The Five Presentations at Every Conference Session

Can ratpag go off-topic for a minute? We just returned from the Intelligent Transport Systems World Congress in Detroit. You might have heard about it from the various press releases from GM and Ford about automated driving or the impossibility thereof. Or maybe you just love classic Motown and have a weird obsession with automated people movers.

Detroit’s lovely people mover is a subject for another day. Today, ratpag will talk about the five types of presentations – with interspersed tips – you see at every session at every international conference you will ever attend in your entire life.

1.  The good one. This talk is by an actual researcher with either a somewhat innovative or at least well-executed project. It’s either incremental and sound, or original with some shortcomings, but never neither. If this person goes first, feel free to leave early because there will never be two of these in the same session.

You have to command your audience.

You have to captivate your audience.

2.  The non-English speaker. ratpag can’t imagine how hard it must be to grow up in a land where everyone understood you perfectly, yet in order to achieve any real recognition for your work, you must travel across an ocean and speak and write in a language that shares neither your grammar, syntax, nor alphabet. That aside, it is really hard to sit through a talk when the speaker seems to have learned the language on the plane ride over. Just try to get what you can from the slides—which you’d think would be helpful but are mostly just pictures—then prepare yourself for the Q and A, where the original question must be revised over and over again until it is understood by both parties, and of course by this point becomes a yes/no question that benefits no one.

3.  The first year grad student. Hoo boy, ratpag remembers these days.  This one is in way over his head. He’s visibly nervous, has dry mouth, and really has to pee (one of those shouldn’t be possible).  He prepared a presentation to go along with his slides but, instead, reads each slide word-for-word.  Then he realizes he shouldn’t just read each slide word-for-word but that makes him even more nervous because he thinks everyone is listening and judging.  Only half are judging.  The other half have long-since tuned out.  He then speeds up his already double-speed presentation by reading some of the words on the slide and then skipping the rest.  He finishes, asks if there are any questions (there are not), and sits down.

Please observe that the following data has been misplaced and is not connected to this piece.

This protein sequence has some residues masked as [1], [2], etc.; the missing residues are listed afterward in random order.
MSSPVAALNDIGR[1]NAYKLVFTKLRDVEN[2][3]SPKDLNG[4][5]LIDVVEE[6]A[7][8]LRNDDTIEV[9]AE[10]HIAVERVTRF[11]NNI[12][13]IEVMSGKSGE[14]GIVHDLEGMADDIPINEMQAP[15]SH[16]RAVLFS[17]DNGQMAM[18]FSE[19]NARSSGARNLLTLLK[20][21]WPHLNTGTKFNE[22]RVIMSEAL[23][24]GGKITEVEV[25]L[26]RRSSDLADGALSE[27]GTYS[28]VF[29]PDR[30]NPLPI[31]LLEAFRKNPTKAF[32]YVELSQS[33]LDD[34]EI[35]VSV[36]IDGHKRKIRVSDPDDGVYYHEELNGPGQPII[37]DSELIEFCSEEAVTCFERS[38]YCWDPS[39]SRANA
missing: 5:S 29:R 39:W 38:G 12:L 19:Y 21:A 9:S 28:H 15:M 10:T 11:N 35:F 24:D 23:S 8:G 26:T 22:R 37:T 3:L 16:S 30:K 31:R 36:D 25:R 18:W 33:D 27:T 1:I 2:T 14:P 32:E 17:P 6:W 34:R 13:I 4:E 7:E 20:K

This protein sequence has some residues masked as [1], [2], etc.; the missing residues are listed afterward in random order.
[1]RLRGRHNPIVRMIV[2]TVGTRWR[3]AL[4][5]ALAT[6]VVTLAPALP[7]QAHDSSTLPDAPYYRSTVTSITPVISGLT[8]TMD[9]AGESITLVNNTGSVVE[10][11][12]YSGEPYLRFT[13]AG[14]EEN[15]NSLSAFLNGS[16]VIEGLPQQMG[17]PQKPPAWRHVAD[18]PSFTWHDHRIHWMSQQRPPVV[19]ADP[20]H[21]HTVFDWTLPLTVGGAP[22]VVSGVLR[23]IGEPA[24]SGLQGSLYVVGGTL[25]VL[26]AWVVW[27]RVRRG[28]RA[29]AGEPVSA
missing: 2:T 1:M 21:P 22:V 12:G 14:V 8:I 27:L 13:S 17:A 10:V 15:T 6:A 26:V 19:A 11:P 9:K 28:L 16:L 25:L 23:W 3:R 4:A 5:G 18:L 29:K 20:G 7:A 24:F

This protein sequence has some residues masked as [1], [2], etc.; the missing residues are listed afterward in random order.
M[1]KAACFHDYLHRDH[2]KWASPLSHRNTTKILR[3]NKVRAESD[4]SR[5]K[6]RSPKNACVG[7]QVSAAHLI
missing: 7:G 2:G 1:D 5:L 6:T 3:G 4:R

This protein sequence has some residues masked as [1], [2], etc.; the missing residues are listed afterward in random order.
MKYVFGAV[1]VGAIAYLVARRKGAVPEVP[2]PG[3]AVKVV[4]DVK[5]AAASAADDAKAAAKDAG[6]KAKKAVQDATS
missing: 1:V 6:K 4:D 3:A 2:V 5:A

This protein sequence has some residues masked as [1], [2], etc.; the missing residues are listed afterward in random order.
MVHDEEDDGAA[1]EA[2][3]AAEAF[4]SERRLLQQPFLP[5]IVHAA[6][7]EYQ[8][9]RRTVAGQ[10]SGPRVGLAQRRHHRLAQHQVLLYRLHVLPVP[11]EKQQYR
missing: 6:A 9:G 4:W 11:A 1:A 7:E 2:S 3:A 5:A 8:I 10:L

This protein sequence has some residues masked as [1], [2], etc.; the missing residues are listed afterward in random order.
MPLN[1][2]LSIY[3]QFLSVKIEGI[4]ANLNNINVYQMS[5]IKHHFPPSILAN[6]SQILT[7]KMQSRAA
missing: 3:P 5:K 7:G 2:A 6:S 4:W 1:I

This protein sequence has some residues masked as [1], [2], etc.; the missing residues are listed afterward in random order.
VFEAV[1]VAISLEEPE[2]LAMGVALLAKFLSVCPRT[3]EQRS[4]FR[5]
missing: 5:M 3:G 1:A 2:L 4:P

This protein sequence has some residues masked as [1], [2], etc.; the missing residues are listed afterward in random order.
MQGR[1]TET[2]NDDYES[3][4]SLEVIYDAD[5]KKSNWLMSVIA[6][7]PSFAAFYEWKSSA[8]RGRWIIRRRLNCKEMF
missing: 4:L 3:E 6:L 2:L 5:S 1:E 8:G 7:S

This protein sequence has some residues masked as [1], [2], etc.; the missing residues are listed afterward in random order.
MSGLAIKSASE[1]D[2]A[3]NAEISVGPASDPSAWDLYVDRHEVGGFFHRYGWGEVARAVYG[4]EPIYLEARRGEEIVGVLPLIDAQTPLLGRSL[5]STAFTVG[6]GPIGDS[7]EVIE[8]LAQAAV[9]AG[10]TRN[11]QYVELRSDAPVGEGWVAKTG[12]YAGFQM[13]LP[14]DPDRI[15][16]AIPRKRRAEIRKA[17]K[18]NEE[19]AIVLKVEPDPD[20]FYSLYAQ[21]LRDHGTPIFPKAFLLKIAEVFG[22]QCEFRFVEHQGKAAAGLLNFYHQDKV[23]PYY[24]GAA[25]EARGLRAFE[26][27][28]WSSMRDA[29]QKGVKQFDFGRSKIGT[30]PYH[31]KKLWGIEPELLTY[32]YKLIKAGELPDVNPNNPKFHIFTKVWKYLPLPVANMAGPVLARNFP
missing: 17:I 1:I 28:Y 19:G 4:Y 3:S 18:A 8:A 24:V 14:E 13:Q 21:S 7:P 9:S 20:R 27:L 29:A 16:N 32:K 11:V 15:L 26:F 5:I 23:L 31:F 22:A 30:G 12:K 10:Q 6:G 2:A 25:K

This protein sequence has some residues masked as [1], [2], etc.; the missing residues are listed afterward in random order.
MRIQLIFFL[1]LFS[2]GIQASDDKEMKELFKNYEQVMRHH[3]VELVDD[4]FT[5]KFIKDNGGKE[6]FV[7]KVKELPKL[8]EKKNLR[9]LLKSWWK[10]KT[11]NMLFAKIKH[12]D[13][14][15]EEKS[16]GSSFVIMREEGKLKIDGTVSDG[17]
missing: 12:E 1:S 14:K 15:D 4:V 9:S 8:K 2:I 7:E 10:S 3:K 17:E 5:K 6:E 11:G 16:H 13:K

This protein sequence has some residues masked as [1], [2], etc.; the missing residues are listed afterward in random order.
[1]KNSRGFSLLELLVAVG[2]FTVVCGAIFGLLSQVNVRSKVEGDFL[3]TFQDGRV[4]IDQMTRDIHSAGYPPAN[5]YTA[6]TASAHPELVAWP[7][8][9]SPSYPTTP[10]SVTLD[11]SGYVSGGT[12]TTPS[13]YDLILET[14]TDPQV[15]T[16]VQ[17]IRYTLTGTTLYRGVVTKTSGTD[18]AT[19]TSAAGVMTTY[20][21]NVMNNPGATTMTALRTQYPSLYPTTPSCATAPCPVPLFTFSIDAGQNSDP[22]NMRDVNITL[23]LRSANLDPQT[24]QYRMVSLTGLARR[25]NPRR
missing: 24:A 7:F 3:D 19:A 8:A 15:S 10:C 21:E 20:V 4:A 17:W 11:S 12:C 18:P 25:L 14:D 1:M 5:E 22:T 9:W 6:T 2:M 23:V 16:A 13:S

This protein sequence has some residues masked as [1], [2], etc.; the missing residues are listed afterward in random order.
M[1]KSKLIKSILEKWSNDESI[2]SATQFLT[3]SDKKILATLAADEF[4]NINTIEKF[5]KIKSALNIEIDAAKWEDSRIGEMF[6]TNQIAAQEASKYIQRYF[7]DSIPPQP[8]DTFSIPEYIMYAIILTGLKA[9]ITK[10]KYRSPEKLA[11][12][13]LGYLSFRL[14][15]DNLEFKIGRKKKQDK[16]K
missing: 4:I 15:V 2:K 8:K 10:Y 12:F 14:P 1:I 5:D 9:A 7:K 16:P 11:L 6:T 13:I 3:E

Don’t be afraid to pretend that you’re playing a part.

4.  The shameless self-promoter.  ratpag feels this title is self-explanatory and ratpag wants it known that ratpag is disgusted by these types of presenters.  Look – ratpag didn’t pay it’s hard-earned money to fly take the train to wherever this two-days-too-long conference is to hear you, the shameless self-promoter, talk about whatever it is that you’re trying to patent.  The shameless self-promoter will spend much of his time discussing how his past research may have been considered by some real company or talk about all his big-time publications but, come on, stick to the topic at hand so ratpag can get the hell out of here and use our free Uber credits to get drunk at Wayne State.

Do whatever it takes to captivate your audience.

Do whatever it takes make your presentation memorable.

5.  The total disaster.  Oh boy, ratpag’s been here, too.  Ever been asked to do something like 8 months in advance and think “I’ve got time.”  Ever get drunk the night before a big presentation and sleep on the floor in your suit, which you spilled lo mein on?  Combine those and throw in a no-cover-charge (bad sign) strip club and you have ratpag’s presentation preparation technique.  The total disaster is fun to witness and one could probably make some kind of drinking game out of his misery to prolong the fun.


  • For each missing slide, take a sip from you drink
  • For each equipment malfunction (broken laser pointer, projector screen bulb out), take one shot
  • For every 30 seconds that he searches for his presentation file, take a sip
  • For each audible profanity during set-up or presentation, take 3 sips
  • For every minute he goes over the set time limit, take 2 sips
  • For every minute he’s under set time limit, take 3 sips
  • For each question he’s asked following presentation, chug beer

This is making ratpag excited for the next conference.  See you at TRB in January!

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